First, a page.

The Financial Industry Regulatory Authority is launching a search to find a successor to Rick Ketchum, who announced Friday he is retiring from his position as CEO of the Wall Street regulator.
Ketchum, 64, said Friday he plans to retire in the second half of 2016, after spending more than three decades serving as an industry regulator. FINRA will look at internal and external candidates to succeed him.
"I'm proud of FINRA's achievements over the past six years," Ketchum said in a statement Friday. “FINRA is well-placed to continue to play an important role in educating and protecting investors in the years ahead."
Ketchum said FINRA has been at the forefront of investor protection, crediting the staff’s “aggressive” efforts to help enforce the rules.
“Investor protection is our principal reason for being, and I have been honored to work with an incredibly dedicated and talented group of professionals who take this vital mission seriously,” he added.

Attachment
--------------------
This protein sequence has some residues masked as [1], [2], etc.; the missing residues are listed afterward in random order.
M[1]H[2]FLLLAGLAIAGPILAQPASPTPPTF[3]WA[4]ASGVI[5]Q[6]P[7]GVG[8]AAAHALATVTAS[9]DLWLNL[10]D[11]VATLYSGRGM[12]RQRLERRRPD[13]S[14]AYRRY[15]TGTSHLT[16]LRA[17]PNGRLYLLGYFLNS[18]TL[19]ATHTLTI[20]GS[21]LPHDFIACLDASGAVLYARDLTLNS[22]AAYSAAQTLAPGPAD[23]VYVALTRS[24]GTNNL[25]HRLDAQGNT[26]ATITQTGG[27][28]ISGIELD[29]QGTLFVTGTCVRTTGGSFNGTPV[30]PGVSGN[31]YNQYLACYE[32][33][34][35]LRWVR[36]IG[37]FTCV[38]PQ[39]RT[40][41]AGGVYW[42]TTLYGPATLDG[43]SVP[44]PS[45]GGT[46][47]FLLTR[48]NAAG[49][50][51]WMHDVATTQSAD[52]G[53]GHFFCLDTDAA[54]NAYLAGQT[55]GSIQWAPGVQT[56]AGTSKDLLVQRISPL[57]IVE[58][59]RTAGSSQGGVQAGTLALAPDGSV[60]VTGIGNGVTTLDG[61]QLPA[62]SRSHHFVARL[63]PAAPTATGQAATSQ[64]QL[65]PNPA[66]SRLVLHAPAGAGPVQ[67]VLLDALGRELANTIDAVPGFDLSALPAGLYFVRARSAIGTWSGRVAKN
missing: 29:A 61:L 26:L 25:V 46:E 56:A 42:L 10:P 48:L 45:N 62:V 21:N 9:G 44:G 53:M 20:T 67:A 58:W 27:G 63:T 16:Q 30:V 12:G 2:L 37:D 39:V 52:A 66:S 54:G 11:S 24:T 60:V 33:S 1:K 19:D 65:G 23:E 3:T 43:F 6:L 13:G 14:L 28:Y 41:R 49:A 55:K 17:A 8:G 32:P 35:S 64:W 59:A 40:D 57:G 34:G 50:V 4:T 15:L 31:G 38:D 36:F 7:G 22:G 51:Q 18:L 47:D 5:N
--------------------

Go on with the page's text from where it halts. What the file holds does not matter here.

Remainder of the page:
Prior to joining FINRA, Ketchum spent five years as the first chief regulatory officer of the New York Stock Exchange. Before that, he led both the National Association of Securities Dealers (FINRA’s predecessor) and The Nasdaq Stock Market. He also served as the director of the Securities and Exchange Commission’s division of market regulation.
Ketchum’s leadership of FINRA in 2009 began in the aftermath of the financial crisis when public trust in the financial system was at an historic low, according to Jack Brennan, former CEO of Vanguard Group and lead governor of FINRA. But through initiatives like the high risk broker program, the expansion TRACE reporting of asset-backed securities and refinements to BrokerCheck, Ketchum has put FINRA on the “front line” to help shape stronger investor protections and greater market integrity, Brennan said.